by Ken Feltman
Ways and Means Chairman Dan Rostenkowski was my friend. The fact that he was a Democrat and I a Republican did not change that. The fact that he went to jail did not change that.
He was a friend to thousands, from his Congressional district on the North Side of Chicago to Wall Street and especially to Main Street. He was Mayor Richard J. Daley’s man in Washington. Many Chicagoans consider Congressman a demotion from alderman or ward committeeman (boss).
Rosty agreed to speak before a trade association that I managed while he was chair of the House Ways and Means Committee. This was in the middle of consideration of legislation that eventually become the sweeping 1986 revision of the tax code. Dozens of people wanted to corner Rosty with questions before and after his speech. Many of the questions were hostile. A group of critics followed Rosty to each of his speaking engagements to hector and shout.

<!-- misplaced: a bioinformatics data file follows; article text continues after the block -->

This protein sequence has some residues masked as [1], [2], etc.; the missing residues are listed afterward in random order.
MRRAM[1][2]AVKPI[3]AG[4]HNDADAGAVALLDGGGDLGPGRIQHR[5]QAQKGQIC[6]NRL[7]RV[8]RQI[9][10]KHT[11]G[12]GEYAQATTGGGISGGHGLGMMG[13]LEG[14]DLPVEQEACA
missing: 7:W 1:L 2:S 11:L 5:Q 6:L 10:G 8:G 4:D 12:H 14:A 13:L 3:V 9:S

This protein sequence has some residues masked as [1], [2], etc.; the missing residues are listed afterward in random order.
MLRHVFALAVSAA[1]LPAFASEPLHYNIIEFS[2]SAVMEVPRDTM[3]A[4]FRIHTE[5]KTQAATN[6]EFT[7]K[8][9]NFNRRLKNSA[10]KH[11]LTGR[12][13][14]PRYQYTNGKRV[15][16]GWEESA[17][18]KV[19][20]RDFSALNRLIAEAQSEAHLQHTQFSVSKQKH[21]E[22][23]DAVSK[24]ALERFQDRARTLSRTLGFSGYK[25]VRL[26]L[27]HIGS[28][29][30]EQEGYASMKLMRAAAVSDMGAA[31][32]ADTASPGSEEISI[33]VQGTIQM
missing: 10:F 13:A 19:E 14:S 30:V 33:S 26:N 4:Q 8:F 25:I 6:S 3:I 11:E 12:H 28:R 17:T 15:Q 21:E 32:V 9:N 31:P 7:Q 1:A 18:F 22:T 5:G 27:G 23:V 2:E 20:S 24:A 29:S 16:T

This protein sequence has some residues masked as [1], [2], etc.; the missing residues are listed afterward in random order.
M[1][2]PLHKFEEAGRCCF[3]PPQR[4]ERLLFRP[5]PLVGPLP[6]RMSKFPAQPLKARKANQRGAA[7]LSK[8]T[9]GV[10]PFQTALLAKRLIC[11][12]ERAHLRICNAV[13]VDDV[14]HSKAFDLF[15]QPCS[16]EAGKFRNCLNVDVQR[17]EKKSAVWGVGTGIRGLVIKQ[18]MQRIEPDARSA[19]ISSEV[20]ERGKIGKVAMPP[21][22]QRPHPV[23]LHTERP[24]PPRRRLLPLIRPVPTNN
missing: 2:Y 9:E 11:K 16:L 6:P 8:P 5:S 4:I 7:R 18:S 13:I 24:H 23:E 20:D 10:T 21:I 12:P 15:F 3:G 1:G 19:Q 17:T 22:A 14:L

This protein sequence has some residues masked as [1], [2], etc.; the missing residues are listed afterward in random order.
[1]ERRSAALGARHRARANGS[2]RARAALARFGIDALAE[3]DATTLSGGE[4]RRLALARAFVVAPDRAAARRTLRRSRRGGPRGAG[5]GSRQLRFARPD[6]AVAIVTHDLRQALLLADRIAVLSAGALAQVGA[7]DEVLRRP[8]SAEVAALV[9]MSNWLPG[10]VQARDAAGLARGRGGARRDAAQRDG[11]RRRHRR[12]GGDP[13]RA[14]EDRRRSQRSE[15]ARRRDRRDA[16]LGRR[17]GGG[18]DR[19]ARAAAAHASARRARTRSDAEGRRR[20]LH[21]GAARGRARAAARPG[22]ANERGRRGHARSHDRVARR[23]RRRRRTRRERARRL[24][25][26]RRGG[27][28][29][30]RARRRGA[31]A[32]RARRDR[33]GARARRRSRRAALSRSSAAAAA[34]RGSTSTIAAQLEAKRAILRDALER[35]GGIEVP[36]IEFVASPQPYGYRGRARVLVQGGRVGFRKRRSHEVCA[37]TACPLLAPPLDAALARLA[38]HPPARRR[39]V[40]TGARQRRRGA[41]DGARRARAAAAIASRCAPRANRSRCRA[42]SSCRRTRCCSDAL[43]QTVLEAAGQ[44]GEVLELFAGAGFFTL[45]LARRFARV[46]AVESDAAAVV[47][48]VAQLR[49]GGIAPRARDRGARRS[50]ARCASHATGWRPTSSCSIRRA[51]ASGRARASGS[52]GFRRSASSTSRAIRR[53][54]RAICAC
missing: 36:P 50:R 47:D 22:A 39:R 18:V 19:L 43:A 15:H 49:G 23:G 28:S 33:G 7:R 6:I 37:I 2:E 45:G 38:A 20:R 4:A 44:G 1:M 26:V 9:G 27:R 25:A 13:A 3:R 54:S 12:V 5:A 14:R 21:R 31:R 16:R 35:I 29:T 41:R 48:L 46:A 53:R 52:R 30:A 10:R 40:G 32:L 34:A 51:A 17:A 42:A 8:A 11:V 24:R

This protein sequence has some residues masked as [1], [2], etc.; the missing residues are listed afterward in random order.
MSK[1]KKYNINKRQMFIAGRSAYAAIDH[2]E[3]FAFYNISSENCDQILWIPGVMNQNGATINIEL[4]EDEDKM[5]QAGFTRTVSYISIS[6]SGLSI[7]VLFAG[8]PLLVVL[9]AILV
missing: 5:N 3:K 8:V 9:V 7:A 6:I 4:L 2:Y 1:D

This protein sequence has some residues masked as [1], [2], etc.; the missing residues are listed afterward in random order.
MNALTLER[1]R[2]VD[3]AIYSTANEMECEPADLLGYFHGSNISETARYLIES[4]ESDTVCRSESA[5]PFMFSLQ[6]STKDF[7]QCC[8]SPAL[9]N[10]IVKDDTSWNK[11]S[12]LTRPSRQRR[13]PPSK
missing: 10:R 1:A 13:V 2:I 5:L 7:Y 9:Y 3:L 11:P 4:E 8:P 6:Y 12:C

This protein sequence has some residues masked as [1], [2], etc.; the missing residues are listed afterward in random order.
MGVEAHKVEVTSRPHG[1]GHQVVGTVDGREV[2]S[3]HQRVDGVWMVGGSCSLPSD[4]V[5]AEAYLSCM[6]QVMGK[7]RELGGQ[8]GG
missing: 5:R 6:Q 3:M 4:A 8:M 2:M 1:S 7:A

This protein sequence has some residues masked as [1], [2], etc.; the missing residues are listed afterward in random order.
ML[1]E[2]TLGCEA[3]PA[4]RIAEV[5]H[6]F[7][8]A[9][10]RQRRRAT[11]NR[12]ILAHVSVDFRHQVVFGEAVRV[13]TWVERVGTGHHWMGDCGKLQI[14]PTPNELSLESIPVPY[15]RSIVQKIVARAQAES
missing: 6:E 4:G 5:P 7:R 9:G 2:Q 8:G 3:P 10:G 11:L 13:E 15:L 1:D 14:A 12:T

He and I agreed that we would take written questions only. We compiled the questions just before Rosty arrived at the meeting hotel. I arranged to meet Rosty at the food vendors’ dock. We took a freight elevator. I handed Rosty the questions, sorted by tropic. He discarded the most slanted but kept most tough ones. As we weaved our way through service corridors, he put the questions in batch order. The whole process took less than five minutes as we navigated the back hallways.
“Ask them in that order, okay?” “Okay,” I responded.
He finished his talk and I joined him at the podium. I explained that many questions were on the same theme and I would select one so we could cover more topics. Then I picked the top question in each batch…till I came to an especially nasty question. I skipped that one. Rosty seemed surprised and took a long glance, then answered the remaining questions in thoughtful and organized sentences.
When he finished, we escaped through the service corridors to another loading dock where Rosty’s driver awaited. As we walked, he put an arm around my shoulders and looked me in the eyes: “So you think I can’t handle the really tough questions, huh?” I laughed. “Look,” he said, “you got it wrong. I can hit the curve ball. I just don’t throw the curve ball.” He smiled, punched my shoulder softly and shrugged, “I just tell it like it is.”